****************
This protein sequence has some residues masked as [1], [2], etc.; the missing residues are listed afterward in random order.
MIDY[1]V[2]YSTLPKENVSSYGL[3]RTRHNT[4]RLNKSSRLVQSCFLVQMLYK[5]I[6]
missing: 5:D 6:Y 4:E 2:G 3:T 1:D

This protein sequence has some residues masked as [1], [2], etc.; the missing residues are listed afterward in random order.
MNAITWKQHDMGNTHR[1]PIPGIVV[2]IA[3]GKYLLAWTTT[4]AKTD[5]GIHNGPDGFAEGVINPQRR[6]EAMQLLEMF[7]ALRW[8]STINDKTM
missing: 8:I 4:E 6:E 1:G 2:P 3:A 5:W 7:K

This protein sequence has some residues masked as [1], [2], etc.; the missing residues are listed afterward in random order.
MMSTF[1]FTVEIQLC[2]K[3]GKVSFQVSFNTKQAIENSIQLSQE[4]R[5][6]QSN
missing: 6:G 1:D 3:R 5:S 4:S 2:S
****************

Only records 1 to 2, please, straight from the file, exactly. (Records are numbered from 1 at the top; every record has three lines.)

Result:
This protein sequence has some residues masked as [1], [2], etc.; the missing residues are listed afterward in random order.
MIDY[1]V[2]YSTLPKENVSSYGL[3]RTRHNT[4]RLNKSSRLVQSCFLVQMLYK[5]I[6]
missing: 5:D 6:Y 4:E 2:G 3:T 1:D

This protein sequence has some residues masked as [1], [2], etc.; the missing residues are listed afterward in random order.
MNAITWKQHDMGNTHR[1]PIPGIVV[2]IA[3]GKYLLAWTTT[4]AKTD[5]GIHNGPDGFAEGVINPQRR[6]EAMQLLEMF[7]ALRW[8]STINDKTM
missing: 8:I 4:E 6:E 1:G 2:P 3:A 5:W 7:K